It’s hard to know exactly when the inherent unfairness of life as a Golden State Warriors opponent sunk in for the Atlanta Hawks, who fell in Oakland by a final of 105-100 on Monday.
But there’s a good chance it happened as Draymond Green was howling at the rafters.
Green closed out an imperfect Warriors victory, their 12th straight, with a pair of dynamic defensive stops in the final minute—first rejecting a Dennis Schroder drive on a switch and then adding a block and strip of Kent Bazemore.
He did some celebrating after each, as is his wont.
The closing stretch was cruelly fitting for a game that highlighted many of the Warriors’ frailties and showcased a foe, the Hawks, who seemed well-built to exploit them. Atlanta entered the meeting with the league’s No. 1 defense, which is a nice thing to have when you’re squaring off with what might be the greatest offense ever assembled.
Atlanta was supposed to succeed with stops, but the Warriors proved they could do the stymying when it mattered most. Defense is still a point of pride for Green and Golden State, as these postgame comments (via Anthony Slater of the San Jose Mercury News) indicate:
Draymond Green, uhhhh, displeased with the perception that the Warriors defense would take a step back this season pic.twitter.com/4IKWE7ZaBe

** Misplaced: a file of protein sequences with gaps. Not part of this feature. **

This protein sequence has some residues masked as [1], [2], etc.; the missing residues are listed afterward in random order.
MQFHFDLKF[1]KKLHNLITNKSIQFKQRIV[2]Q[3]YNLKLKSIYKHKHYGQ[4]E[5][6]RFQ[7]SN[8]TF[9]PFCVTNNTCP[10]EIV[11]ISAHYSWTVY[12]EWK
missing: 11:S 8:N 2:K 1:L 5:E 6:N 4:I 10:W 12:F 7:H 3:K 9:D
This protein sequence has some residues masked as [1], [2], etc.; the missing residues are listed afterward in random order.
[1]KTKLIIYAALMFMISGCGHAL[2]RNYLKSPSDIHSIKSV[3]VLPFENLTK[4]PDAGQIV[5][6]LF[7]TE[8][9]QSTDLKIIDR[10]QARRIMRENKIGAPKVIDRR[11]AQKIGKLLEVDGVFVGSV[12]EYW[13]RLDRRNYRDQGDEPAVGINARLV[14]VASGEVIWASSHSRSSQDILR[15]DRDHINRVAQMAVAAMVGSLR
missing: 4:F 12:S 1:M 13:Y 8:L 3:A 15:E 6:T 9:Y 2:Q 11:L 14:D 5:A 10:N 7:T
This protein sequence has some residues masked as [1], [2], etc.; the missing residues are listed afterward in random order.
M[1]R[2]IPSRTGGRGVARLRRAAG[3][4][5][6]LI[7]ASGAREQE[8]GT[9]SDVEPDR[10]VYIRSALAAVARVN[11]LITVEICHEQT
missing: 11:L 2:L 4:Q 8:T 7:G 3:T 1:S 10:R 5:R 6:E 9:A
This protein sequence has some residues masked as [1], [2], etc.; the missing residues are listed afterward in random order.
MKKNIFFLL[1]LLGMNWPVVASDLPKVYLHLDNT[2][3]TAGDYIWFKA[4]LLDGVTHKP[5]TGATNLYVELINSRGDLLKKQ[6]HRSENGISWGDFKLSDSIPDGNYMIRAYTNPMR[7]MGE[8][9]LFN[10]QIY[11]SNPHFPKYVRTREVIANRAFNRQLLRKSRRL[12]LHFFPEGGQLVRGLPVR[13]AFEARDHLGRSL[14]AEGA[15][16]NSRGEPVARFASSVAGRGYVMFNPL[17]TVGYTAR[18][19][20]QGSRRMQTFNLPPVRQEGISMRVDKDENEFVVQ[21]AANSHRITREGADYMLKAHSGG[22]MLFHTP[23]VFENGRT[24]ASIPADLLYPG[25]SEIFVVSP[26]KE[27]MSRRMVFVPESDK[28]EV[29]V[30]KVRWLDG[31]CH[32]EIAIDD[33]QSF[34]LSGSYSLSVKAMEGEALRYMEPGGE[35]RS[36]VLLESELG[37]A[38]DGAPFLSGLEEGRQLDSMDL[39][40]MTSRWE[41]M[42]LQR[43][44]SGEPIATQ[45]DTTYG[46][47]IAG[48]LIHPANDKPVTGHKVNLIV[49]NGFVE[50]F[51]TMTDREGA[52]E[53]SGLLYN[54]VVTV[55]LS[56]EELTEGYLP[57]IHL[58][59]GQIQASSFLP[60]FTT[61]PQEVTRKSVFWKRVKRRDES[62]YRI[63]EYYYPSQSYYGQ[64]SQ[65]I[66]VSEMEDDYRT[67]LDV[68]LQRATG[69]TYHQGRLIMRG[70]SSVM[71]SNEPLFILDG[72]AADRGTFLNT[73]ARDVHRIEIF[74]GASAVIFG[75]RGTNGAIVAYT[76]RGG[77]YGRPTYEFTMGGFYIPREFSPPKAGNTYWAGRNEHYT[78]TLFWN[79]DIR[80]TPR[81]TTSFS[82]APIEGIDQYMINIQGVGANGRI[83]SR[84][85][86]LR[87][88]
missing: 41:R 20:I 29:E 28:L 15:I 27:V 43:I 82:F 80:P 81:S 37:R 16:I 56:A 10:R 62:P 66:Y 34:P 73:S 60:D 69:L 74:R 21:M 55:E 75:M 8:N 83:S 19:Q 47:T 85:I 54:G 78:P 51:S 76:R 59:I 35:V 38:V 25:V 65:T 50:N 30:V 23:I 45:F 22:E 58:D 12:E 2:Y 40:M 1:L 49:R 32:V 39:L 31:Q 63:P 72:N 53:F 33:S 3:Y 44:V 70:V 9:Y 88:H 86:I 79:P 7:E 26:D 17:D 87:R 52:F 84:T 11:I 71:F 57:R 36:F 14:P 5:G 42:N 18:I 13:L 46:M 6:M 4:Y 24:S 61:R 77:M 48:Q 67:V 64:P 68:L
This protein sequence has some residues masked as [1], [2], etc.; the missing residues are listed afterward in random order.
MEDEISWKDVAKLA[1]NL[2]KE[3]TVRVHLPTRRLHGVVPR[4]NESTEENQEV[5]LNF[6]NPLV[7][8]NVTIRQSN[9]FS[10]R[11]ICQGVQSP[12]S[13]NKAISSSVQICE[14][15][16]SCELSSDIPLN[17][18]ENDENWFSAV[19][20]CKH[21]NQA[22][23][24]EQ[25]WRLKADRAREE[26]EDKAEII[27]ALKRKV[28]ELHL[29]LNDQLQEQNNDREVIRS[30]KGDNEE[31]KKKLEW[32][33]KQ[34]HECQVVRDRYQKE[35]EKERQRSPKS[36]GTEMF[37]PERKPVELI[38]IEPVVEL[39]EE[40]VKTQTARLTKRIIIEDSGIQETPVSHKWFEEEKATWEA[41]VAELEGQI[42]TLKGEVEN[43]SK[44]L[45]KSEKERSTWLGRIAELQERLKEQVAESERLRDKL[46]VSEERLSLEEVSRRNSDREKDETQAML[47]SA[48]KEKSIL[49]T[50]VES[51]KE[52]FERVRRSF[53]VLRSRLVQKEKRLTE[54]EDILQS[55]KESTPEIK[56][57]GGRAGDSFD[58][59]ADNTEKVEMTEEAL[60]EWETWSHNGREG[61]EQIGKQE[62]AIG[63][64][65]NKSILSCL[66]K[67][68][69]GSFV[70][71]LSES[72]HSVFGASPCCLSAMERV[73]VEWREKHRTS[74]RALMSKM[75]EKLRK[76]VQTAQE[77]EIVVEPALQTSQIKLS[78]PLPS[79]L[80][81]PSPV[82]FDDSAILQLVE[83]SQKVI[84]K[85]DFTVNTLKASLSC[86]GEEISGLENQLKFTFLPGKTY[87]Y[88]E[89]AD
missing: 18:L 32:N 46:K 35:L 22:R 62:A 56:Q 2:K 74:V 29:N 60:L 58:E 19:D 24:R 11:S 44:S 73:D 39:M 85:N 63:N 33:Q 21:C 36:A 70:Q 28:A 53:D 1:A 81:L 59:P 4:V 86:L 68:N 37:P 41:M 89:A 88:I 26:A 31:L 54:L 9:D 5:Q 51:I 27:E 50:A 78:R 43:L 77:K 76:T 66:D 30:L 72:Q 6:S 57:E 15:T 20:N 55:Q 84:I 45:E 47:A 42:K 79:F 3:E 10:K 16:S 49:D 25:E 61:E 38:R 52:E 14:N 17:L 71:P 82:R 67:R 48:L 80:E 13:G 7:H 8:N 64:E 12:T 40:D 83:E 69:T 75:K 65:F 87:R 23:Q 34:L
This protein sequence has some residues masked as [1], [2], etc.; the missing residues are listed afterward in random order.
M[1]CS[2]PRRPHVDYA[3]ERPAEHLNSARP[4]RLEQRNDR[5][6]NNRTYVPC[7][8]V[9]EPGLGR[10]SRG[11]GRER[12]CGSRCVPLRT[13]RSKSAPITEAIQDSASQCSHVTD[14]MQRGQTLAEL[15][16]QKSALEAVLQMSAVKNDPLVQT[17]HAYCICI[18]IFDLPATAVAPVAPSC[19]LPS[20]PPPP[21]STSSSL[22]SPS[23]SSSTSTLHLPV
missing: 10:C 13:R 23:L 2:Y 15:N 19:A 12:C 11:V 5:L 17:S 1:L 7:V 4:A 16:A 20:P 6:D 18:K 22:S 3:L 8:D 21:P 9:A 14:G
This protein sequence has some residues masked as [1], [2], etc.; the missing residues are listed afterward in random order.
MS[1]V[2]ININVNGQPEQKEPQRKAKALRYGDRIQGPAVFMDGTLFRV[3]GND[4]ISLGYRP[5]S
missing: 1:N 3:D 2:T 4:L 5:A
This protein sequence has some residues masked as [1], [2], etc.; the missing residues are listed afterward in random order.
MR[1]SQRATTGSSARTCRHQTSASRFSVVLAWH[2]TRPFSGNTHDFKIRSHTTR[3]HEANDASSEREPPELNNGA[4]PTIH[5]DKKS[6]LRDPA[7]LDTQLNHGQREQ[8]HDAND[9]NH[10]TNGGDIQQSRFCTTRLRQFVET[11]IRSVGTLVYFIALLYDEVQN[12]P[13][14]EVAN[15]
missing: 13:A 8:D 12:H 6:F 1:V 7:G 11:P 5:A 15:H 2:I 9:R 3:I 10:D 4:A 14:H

— Anthony Slater (@anthonyVslater) November 29, 2016
To the Hawks’ credit, they fought tooth and nail (beak and talon?), sticking with the Warriors for most of the game despite playing for the second straight night. Schroder largely outplayed Stephen Curry, scoring 24 points and handing out six assists while routinely jetting past the MVP on drives into the paint.
Atlanta’s defensive focus and strategy forced 11 Warriors turnovers in the first half, and it mixed up styles—sticking with pick-and-roll assignments for some stretches and switching them in others. Golden State fell into some of its typical mistakes, throwing half-hearted passes and failing to summon urgency on defense, particularly in transition:
Monte Poole of CSN Bay Area offered this evergreen assessment:
You know those stretches when #Warriors snooze on defense? They’ve had a few tonight.
— Monte Poole (@MontePooleCSN) November 29, 2016
But this is where the unfairness comes in—at least part of it, anyway. Because as the Hawks executed and exercised discipline with precision sets like this:
First play of the second half 👍 pic.twitter.com/9LRMOTwXc9
— Atlanta Hawks (@ATLHawks) November 29, 2016
The Warriors answered with nonsense like this:
Against Golden State, you adhere to pregame plans and play with superior effort, only to watch as Curry brings the circus to town, accompanied by Kevin Durant’s one-footed runners, Klay Thompson’s fast-twitch flicks from three and Green’s unholy defensive wrath.
Something happens to opponents, something that feels like fate, when they do just about everything right and the Warriors, doing a great deal wrong, win anyway.
Curry, Thompson and Durant combined for 70 points, but only KD made half of his shots, and he finished with a curious minus-seven on the night. And it didn’t matter.